George Mason University Antonin Scalia Law School

The U.S. Department of Veterans Affairs’s Fight Against the Opioid Epidemic and Non-opioid Treatment Alternatives for Servicemembers and Veterans.

Written By Spring 2024 M-VETS Student Advisor Andrew Yildizlar.

The Opioid Epidemic

The opioid epidemic has harmed the lives of far too many servicemembers, veterans, and their family members. Opioid synthetic drugs are pain relievers which, if used incorrectly at high doses, can slow breathing to the point of death.[1] Opioid Use Disorder (OUD) is a chronic disorder that involves the problematic overuse or otherwise misuse of opioids.[2] The VA’s diagnoses of veterans with OUD have risen from 25,031 in 2003 to 69,142 in 2017.[3] On October 26, 2017, the Acting Secretary of the Department of Health and Human Services declared the opioid crisis a public health emergency.[4] In 2020, opioids caused nearly seventy-five percent of all drug overdoses in the U.S.[5] Veterans have and continue to suffer from the opioid crisis, with over a fifty percent increase in overdose mortality rates between 2010 and 2019.[6] In fact, veteran patients of the U.S. Department of Veterans Affairs (VA) have a higher risk of overdose and death compared to the general population.[7] The opioid crisis is therefore a real and pervasive issue that demands a resolution, particularly for vulnerable veterans injured in service.

The U.S. Department of Veterans Affairs’s Response

In response to the opioid epidemic, the VA has initiated non-opioid treatment options and a plan to reduce opioid prescriptions.[8] In 2013, the VA developed the Opioid Safety Initiative (OSI) to minimize harm to VA patients. The OSI consists of guidelines for Department of Defense and VA Health Care practitioners that specify when the use of opioids is recommended for patients based on current information and practices.[9] Through the OSI, the VA has worked to lower the likelihood that a veteran develops OUD by restricting practitioners’ opioid prescriptions to only those severe cases.[10] The OSI has gradually reduced opioid prescriptions each year. In 2023, the VA announced that it reduced opioid prescriptions for veterans by sixty-seven percent, from 874,897 prescriptions in 2012 to 288,820 in 2023.[11] Since 2020, the VA has reduced opioid prescriptions by sixteen percent, from 345,910 prescriptions to 288,820.[12]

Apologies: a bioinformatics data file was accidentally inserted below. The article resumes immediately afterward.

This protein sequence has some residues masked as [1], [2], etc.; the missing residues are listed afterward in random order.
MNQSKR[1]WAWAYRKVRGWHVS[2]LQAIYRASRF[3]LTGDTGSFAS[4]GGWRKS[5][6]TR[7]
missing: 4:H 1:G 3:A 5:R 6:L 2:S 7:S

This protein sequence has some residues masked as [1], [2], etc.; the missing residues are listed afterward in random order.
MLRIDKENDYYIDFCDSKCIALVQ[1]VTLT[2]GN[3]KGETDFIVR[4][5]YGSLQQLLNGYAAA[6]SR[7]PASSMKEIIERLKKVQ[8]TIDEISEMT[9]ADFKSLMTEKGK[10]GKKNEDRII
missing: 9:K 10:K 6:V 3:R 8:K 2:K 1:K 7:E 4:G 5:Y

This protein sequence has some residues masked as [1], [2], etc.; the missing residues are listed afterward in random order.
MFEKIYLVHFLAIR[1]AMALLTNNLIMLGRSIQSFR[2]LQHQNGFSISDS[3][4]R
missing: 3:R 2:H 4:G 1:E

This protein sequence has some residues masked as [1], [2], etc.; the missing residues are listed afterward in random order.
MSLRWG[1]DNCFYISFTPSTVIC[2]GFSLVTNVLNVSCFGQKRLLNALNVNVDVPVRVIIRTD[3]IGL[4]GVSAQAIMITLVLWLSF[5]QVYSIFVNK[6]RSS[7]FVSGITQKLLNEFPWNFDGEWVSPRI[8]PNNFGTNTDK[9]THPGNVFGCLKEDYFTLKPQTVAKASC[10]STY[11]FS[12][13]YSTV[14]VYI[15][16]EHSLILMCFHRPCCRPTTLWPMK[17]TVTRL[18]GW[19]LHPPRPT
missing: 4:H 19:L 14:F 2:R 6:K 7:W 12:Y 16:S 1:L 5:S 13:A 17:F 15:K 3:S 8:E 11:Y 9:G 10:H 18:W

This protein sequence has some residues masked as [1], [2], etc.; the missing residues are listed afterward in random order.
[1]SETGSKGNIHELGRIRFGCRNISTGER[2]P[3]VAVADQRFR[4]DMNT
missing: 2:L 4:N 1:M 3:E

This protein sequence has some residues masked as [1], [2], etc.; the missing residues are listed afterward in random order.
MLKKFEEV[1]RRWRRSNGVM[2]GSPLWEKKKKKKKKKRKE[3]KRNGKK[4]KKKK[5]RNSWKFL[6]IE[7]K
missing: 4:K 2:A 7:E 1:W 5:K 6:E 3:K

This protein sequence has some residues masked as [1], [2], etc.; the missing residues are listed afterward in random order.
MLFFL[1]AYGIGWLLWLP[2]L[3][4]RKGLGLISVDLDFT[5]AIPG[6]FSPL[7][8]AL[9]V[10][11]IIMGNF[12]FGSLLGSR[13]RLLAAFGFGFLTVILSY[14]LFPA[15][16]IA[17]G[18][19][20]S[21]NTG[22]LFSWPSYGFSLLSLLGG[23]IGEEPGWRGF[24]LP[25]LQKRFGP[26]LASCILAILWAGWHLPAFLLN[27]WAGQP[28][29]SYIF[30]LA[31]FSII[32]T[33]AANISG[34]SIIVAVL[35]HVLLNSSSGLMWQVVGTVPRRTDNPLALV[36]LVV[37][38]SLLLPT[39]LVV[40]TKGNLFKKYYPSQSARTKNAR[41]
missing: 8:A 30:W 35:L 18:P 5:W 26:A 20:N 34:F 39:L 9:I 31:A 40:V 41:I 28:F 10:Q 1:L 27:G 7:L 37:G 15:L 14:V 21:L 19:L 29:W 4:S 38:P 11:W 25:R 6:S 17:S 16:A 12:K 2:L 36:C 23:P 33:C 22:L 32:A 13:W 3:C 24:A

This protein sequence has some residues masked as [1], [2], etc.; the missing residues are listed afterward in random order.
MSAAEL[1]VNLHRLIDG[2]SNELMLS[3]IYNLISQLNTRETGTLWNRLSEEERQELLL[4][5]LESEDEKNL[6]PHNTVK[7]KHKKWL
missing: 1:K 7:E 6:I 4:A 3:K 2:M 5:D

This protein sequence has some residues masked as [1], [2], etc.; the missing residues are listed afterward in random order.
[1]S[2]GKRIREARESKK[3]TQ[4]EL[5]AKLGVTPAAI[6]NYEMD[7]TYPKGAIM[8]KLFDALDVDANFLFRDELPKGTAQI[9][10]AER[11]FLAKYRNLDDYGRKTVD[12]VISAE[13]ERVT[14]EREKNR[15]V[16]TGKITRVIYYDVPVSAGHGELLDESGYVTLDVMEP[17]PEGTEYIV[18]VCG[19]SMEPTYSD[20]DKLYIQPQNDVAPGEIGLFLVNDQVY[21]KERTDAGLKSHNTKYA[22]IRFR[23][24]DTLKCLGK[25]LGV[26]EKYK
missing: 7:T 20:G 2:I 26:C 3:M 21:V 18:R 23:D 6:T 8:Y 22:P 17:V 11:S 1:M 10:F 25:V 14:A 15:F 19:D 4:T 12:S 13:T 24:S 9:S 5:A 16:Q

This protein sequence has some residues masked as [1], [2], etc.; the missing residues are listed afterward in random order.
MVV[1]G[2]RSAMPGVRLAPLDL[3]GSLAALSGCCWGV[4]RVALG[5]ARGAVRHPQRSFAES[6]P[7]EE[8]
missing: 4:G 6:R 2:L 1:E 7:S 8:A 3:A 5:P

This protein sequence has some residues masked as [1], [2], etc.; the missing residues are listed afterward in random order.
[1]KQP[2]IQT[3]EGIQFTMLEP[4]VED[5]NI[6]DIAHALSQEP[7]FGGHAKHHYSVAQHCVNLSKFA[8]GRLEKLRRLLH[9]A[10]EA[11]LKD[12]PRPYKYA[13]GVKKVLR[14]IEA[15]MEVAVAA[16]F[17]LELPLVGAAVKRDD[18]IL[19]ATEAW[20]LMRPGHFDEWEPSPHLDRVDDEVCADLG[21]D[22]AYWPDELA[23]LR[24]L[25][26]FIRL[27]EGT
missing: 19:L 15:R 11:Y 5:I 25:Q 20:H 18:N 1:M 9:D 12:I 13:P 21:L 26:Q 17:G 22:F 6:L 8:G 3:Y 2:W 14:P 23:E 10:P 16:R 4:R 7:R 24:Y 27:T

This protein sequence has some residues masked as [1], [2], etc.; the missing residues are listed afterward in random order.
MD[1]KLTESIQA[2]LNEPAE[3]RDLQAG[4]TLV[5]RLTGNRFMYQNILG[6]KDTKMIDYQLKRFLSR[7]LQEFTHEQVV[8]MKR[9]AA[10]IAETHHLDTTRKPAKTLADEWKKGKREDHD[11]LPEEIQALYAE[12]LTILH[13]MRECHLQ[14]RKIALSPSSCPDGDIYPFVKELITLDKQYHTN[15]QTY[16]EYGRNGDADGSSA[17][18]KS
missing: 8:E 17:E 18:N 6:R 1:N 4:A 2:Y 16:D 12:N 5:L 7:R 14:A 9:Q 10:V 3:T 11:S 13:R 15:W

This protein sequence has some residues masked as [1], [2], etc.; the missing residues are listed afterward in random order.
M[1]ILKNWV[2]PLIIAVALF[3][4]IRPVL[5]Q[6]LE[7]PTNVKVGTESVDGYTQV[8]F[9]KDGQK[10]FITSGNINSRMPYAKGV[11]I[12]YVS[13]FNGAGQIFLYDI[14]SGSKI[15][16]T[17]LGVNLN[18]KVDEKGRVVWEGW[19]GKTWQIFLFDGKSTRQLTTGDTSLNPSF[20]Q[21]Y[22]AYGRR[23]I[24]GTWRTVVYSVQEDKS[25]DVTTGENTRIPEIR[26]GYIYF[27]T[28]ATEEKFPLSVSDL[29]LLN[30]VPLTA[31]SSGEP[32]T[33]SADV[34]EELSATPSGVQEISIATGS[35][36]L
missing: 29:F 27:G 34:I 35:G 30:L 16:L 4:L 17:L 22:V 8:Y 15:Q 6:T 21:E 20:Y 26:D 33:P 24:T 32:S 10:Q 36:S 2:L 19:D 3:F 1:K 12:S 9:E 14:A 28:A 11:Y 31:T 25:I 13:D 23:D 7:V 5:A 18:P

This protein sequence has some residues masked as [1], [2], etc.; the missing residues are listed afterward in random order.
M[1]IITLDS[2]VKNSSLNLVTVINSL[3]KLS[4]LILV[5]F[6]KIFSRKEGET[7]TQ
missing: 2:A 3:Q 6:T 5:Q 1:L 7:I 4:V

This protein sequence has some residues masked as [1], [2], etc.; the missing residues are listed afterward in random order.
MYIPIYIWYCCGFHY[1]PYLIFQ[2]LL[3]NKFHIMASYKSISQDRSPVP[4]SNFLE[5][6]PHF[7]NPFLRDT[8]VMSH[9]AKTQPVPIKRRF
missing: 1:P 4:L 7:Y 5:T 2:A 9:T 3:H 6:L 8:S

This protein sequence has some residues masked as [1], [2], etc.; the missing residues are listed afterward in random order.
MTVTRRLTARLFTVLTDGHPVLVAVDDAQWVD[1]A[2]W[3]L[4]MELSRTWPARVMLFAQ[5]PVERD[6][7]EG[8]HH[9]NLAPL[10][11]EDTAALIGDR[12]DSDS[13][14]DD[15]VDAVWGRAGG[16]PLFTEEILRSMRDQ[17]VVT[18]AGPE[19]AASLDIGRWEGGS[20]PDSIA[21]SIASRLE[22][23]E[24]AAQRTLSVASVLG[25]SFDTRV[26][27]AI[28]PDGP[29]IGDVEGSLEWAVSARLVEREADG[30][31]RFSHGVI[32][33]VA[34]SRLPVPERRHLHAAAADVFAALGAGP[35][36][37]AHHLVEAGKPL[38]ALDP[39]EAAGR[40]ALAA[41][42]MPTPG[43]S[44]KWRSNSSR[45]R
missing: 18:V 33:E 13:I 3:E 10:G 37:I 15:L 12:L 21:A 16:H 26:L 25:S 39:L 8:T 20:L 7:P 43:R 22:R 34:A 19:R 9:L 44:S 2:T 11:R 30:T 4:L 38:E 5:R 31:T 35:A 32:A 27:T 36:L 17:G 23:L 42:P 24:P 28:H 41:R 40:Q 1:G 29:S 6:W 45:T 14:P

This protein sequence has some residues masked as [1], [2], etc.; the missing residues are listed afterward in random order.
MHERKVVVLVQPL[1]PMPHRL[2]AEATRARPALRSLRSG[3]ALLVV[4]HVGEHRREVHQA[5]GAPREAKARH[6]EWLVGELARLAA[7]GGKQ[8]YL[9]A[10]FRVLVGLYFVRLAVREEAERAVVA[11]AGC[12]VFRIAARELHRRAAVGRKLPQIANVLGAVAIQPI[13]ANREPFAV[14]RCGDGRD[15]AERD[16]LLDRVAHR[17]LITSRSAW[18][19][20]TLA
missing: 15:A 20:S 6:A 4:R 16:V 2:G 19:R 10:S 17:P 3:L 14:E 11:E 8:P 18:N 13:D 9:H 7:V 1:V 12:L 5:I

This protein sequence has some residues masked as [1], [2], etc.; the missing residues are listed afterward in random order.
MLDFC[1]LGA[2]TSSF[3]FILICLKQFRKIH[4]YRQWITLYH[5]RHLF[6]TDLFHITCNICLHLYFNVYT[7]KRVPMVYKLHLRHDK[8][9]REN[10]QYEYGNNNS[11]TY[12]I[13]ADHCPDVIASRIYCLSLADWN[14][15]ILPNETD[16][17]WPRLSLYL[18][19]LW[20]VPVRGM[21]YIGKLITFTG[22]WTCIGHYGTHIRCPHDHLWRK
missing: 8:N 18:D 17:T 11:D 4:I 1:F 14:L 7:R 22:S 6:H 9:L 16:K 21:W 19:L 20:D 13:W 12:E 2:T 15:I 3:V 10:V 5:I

In part, the VA has accomplished a reduction in prescriptions by increasing access to tested therapies and other treatments in lieu of opioids.[13] For example, the VA instituted a multifaceted treatment plan under the “Whole Health” approach.[14] Under this model, the VA Medical Centers offer both “conventional clinical care (such as medicines or counseling) and complementary and integrative care (such as acupuncture or yoga).”[15] If a veteran is interested in learning about starting a personalized health plan under the Whole Health service, more information can be found at

Furthermore, the VA has found that non-drug therapies can “reduce the risk of adverse outcomes like substance use disorders and suicide attempts later in life.”[16] In one study conducted in 2020 at the VA Palo Alto Health Care System, “veterans who received non-drug therapies like acupuncture, biofeedback, or chiropractic care during their service had a significantly lower risk of new-onset alcohol or drug use disorders; poisoning with opioids, barbiturates, or sedatives; and suicidal thoughts and attempts while under VA care.”[17] Thus, the VA has recognized the need to move away from opioid use when other pain management treatments are viable.

The Senators’ Letter to the VA

On April 16, 2024, U.S. Senators, including Kevin Cramer (R-ND), Jeanne Shaheen (D-NH), Shelley Moore Capito (R-WV), Tammy Baldwin (D-WI), and Mike Braun (R-IN), wrote a letter to VA Secretary Denis McDonough asking the VA to “share the progress it has made in incentivizing the use of non-opioid pain management options to prevent addiction within the veteran community.”[18]